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Special Collections Material

From John Buckler's Views of Eaton Hall in Cheshire (1826)
Sp Coll s4-a.10

"The Drawing-room is of the same form and dimensions as the Dining-room, having a similar bay-window, and four magnificent niches.  A noble window, with a lofty pointed arch and richly formed tracery, adorned with painted glass, appears at the end opposite the entrance, and commands a distant and pleasing landscape, of which a bold and lengthened sweep of water is the most prominent ornament.  The ceiling is adorned with compartments numerously subdivided, and intricately intersected.  The pattern is formed in four divisions issuing from clustered pillars, with foliated capitals, and united in the middle to an hexagonal frame, which is beautifully reticulated, and distinguished by a pendant of foliage, which sustains a large crystal chandelier.  The beauty of the ceiling is increased by the number and variety of its carved knots and foliage; but its most prominent embellishments are shields, emblazoned with the arms of the various branches of the Grosvenor family.  This pattern is partly transferred to the carpet, the colour of which forms an agreeable medium, between the general pale hue of the ceiling, and the superb glow of the crimson velvet, with which the walls are covered.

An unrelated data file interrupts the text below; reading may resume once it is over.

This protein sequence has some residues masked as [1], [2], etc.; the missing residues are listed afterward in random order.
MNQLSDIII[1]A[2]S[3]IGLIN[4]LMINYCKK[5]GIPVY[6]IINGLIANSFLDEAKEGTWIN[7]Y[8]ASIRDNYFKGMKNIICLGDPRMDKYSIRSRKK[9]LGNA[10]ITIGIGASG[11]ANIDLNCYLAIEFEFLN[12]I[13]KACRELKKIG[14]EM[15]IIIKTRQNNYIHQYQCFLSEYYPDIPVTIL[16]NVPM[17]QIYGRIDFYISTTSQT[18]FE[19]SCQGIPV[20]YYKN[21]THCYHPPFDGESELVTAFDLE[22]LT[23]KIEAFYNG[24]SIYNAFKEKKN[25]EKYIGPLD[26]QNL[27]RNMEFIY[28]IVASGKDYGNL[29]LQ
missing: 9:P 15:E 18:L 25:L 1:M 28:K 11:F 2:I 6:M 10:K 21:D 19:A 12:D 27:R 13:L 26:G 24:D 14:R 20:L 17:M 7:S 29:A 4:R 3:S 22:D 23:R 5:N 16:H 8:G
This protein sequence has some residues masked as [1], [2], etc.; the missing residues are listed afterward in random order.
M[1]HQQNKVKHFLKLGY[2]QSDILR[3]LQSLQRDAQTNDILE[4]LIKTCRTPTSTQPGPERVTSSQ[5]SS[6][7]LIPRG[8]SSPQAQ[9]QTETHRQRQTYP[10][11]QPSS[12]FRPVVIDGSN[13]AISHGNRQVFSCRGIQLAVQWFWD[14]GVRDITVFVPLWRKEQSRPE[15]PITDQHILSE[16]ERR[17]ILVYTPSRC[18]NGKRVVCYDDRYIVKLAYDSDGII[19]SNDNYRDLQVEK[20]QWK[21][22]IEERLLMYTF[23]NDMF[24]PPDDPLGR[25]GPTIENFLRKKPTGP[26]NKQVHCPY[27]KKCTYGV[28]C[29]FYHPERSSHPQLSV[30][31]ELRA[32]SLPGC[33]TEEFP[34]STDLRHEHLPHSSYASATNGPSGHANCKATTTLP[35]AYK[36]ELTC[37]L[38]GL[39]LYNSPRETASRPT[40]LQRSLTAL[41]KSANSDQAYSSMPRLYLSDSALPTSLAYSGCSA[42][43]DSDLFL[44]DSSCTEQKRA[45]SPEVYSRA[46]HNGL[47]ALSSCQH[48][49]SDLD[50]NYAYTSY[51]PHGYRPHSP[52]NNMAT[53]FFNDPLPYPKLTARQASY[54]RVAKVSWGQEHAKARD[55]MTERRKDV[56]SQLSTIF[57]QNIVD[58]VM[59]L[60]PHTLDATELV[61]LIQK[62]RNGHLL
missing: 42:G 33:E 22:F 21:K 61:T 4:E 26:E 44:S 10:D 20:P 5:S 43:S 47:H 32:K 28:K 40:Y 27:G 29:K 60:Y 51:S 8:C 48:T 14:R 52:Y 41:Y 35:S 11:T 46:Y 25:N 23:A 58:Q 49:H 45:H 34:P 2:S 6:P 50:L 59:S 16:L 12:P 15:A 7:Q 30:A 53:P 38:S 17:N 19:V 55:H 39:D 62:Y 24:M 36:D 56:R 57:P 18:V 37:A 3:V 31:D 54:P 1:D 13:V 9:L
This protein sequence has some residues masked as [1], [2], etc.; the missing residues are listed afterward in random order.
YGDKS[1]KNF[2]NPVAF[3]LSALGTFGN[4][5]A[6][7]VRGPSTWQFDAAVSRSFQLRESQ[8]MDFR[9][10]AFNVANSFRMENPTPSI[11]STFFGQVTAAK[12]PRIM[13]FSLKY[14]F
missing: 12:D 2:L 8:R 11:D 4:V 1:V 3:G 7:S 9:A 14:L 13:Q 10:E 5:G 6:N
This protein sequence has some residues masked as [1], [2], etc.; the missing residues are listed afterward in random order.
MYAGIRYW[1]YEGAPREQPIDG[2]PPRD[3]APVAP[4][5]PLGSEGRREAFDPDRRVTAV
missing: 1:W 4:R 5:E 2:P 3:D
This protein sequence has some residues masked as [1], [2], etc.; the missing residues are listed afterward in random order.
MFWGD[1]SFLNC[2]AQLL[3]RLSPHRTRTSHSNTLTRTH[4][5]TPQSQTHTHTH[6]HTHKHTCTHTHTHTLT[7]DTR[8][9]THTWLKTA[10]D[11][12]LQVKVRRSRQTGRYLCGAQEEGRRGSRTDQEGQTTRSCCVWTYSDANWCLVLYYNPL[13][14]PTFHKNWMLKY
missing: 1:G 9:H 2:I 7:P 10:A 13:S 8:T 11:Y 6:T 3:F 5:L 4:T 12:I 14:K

The Furniture of this Room corresponds in costly embellishment with its Architecture.  Blue satin, fringed with yellow silk, crimson velvet and damask satin, compose the draperies, and line the chairs and sofas; the frames of which, and also the tables, are carved in different but consistent Gothic forms, and either entirely gilt, or variegated with mahogany or rose wood, inlaid with polished brass."

(Page 3)


Pellat & Green's show room
Eaton Hall - Drawing Room.
(Plate 13: Drawn on stone by J.D. Harding from a drawing by J.C. Buckler)

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